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Creating a Modern Synagogue Style: Expressive of America

- Abstract

The synagogue, as is well known, was not the earliest abode of Jewish worship. It was preceded by the Tent of Meeting in the wilderness and later by the Temple. In the description of the dedication of Solomon’s Temple, the Bible put these words into the mouth of the King: “I have surely built Thee a house of habitation, a place for Thee to dwell in for ever.” These words precisely define the significance of the Temple in Jerusalem. It was the place where God dwelt and revealed himself in the darkness of the Holy of Holies, a chamber into which only the High Priest entered. The great altar upon which the animal sacrifices were offered in the presence of the faithful did not stand in the Temple but in front of it.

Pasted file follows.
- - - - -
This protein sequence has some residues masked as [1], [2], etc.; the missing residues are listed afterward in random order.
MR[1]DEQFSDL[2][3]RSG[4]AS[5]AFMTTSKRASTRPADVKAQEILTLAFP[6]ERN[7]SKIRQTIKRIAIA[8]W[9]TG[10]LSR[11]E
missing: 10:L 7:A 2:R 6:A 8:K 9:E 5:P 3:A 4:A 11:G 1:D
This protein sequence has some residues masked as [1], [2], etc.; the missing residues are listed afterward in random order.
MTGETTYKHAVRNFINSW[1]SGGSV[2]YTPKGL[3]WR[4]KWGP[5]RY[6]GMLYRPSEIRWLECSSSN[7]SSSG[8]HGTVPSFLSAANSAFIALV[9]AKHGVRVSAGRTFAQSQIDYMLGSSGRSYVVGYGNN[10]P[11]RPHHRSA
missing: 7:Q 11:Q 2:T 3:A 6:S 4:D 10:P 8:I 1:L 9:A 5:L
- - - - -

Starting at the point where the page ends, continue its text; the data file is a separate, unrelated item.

We do not know when and where the synagogue first arose. We know only that at its inception the Temple and its cult still flourished. From this we may deduce that the first purpose of the synagogue was to furnish a place of worship for those Jews who lived too far away from Jerusalem to visit the Temple, as, for instance, the Jews of Babylonia. The synagogue was not a “house of habitation” for God, nor were animal sacrifices offered there. These sacrifices pertained only to the Temple in Jerusalem. The synagogue was a community gathering place in which the word of God was read and expounded and in which the congregation offered prayers to God.



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